Selecting the best self-defense handgun: Step #1 – Caliber

One should first realize that a handgun is not the best tool to bring to a gunfight. True combat arms are rifles and larger weapons. If I knew I was heading to a gunfight, I would much rather show up with a 7.62 caliber M14 battle rifle… or a tank. Handguns are less accurate and generally utilize much weaker energy ammunition then rifles. Only because of the need for concealability, portability, and practicality would I carry a handgun for defense.

Understand, we only carry handguns as a compromise.

Before any other consideration, one needs to decide on what caliber(s) is/are sufficient to carry and trust their life with. Only after deciding firmly on what caliber(s) is/are acceptable, can we move on to the type of handgun to carry. Choosing a handgun caliber requires reflection of what we want our handgun to do; and that is to stop a fight as quickly as possible.

The first thing in considering the best handgun caliber is to forget all you may have heard about “stopping power.” Handgun stopping power is a myth. Unless you’re in a Hollywood movie, handguns just don’t have the power to knock someone off their feet. Remember that for every action there is a reaction; for a handgun bullet to knock someone back, imagine the recoil experienced at the user’s side. Reports of handgun cartridge “stopping power” are irrelevant because no one really knows how much power or force, in and of itself, is required to effectively stop an adversary swiftly.

Handgun calibers stop an adversary in one of two ways: destroying the Central Nervous System (CNS) or by sufficient damage to a vital organ causing blood loss. Penetrating shots to the CNS at the level of the cervical spine (neck) or above, are the only means to reliably cause immediate incapacitation of an adversary. Unfortunately, aiming for the CNS on a moving target is difficult, especially with a handgun. Most folks train for shooting at the center of mass, and hope to place one or more shots into an assailant’s large vital organs to cause rapid blood loss.

It is not the power of the bullet which ends the fight, but where that bullet ends up in the adversary. Simply stated, shot placement is the most critical component to achieving incapacitation. However, shot placement means nothing if bullet lacks the penetrating ability to reach the CNS or vital organs. Bullet penetration is second only to shot placement as a factor in handgun stopping potential; the vital areas must be reached by the bullet with sufficient power to damage or destroy. The FBI’s requirement for 12 inches (30 cm) penetration or greater in calibrated ballistic gelatin is a good measure of an effective round. Most modern handgun calibers will meet the 12” penetration requirement including 5.7mm, 9mm, .357 mag., .40, .357 Sig, and .45 ACP. The need for reliable penetration weeds out intermediate calibers such as .380, .38 special, and .45 Colt.

After shot placement and bullet penetration, one should consider wound size. There seems to be a lot of talk about “temporary cavitation” vs. permanent wound cavity. Temporary cavitation is the effect of a bullet passing through soft tissue and making a temporary stretch cavity in the person. The permanent cavity is the size of the hole the bullet caused. We should not worry too much about temporary cavitation; although rifle calibers are violent enough to cause organs to tear and sustain damage, handguns caliber stretch cavities don’t seem to cause enough effect. Human organs are very resilient and tend to bounce back after being disturbed, it is the permanent wound cavity in which we need to put our faith.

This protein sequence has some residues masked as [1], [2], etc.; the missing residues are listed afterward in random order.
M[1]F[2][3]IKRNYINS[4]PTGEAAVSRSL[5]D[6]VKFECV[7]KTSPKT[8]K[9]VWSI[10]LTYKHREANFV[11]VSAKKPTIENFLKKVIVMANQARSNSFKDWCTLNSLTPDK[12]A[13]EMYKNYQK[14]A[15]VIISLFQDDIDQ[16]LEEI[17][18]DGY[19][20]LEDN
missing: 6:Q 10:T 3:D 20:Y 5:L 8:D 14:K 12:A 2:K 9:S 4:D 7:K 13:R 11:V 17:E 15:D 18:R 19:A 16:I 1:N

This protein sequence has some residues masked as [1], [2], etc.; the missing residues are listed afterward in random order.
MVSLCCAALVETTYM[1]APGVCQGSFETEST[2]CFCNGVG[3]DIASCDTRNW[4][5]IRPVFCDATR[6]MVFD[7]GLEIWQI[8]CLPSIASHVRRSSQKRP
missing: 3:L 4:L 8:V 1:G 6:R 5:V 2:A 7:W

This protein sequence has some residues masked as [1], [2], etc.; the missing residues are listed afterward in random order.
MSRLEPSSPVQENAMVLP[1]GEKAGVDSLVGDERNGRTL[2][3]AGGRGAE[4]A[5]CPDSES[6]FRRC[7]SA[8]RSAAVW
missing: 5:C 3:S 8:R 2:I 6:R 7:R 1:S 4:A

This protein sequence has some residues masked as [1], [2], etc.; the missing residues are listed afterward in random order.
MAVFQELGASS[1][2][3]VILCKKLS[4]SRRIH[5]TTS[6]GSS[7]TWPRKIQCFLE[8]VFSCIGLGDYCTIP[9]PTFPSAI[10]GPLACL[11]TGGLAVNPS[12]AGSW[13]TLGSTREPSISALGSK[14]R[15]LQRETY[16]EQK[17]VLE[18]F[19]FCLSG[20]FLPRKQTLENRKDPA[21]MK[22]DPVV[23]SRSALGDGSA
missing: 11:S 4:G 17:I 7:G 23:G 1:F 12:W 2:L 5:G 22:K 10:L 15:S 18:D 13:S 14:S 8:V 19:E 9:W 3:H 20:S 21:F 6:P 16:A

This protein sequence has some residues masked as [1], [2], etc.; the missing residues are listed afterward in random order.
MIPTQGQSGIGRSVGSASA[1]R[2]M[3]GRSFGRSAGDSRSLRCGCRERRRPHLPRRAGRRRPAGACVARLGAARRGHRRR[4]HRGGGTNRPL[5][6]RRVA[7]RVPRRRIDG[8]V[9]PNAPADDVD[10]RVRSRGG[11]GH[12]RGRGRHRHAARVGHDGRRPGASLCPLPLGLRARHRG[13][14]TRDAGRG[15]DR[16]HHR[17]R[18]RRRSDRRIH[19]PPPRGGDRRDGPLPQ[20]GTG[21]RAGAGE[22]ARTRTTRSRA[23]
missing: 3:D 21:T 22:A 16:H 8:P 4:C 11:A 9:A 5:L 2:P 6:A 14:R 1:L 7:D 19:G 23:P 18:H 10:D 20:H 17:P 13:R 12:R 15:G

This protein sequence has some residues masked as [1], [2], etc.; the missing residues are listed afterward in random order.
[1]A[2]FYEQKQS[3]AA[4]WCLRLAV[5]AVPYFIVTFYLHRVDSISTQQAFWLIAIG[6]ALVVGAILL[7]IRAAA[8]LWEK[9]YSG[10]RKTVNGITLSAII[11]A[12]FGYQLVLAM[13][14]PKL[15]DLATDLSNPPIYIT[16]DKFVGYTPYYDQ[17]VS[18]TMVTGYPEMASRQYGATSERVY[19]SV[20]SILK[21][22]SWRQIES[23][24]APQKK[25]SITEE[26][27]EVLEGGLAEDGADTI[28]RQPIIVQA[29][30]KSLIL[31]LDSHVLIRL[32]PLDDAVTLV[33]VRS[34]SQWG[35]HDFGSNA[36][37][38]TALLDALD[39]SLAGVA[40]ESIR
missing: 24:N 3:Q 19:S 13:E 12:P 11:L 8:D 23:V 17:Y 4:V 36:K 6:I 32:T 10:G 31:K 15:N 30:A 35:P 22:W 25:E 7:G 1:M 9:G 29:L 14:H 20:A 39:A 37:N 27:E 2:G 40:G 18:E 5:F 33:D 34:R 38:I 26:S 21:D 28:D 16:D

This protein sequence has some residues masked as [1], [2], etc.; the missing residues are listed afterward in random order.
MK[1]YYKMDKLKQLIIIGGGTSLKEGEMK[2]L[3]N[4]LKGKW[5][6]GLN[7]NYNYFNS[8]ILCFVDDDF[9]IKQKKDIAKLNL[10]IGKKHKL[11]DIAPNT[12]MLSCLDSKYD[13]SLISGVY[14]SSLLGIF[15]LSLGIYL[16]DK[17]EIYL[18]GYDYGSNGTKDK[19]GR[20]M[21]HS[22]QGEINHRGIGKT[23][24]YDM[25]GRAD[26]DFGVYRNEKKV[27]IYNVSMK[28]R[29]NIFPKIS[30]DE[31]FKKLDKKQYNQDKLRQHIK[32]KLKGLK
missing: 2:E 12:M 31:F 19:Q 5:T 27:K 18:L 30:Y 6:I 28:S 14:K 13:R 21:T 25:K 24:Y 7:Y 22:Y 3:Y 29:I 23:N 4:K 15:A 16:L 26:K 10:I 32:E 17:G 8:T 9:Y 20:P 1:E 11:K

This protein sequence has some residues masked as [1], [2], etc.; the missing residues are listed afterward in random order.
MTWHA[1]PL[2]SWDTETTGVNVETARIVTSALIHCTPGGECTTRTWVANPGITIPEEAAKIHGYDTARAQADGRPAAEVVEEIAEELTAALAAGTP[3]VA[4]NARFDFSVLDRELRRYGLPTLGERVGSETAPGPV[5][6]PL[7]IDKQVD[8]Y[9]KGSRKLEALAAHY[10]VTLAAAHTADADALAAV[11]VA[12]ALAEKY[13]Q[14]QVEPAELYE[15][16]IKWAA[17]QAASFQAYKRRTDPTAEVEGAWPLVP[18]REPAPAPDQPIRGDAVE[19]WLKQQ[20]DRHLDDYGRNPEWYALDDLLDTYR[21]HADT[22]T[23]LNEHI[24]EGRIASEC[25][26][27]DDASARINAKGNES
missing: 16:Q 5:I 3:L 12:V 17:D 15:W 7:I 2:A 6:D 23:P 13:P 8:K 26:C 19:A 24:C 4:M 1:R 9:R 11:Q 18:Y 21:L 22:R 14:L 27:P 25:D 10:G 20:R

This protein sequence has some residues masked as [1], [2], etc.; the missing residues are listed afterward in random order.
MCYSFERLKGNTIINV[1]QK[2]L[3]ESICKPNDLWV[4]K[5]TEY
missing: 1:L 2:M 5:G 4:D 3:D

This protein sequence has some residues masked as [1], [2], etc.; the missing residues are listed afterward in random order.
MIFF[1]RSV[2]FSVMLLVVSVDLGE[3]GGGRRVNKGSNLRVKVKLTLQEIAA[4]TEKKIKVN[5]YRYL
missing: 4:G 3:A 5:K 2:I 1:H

Modern expanding bullets have somewhat evened the playing field when it comes to the permanent wound cavities. Bullet expansion allows, for example, a .45 caliber bullet to make a .7-inch wound cavity and a 9mm to make a half-inch wound. After years of research and engineering, there are many self-defense handgun loads have proven themselves reliable expanding even if the adversary is wearing multiple layers of clothing. Selecting a reliable, and independently tested, expanding bullet means that any modern rounds should fit the bill as far as size goes but does rule out very small calibers, such as .22 and 5.7mm.

If shot placement, penetration, and wound cavity were all to consider, we would only need to carry one-shot handguns for defense. Ammunition capacity is also important; it is very realistic to think that multiple rounds might be necessary. A shooter may miss several shots, and it’s also possible that you may find yourself in a gun battle with multiple adversaries. When considering handgun caliber, the ability to have multiple shots in quick succession should carry some weight. Revolvers are great tools, but to carry more than six rounds for self-defense requires bulky speed loaders and concealability is compromised.

Just as important to consider as capacity, it shootability. What handgun calibers can one shoot accurately and quickly under heavy stress? It does not good to carry large caliber if you are not capable to make quick and accurate follow-up shots with your firearm. Without making a huge debate about shootablity and capacity, lets consider what the FBI concluded after much research: more folks can accurately shoot the 9mm than most other calibers and the 9mm allows for sufficient round capacity.

The .40, .357 Sig, and .45 ACP are good self-defense calibers but we will conclude the 9mm at the “best” self-defense caliber. The 9mm has less felt recoil and allows for greater magazine capacity then those other calibers. The FBI found that felt recoil of .40 and .357 Sig was a significant contributor to missed shots in the field and in training. The .45 ACP requires a generally larger frame pistol and has less capacity then a 9mm.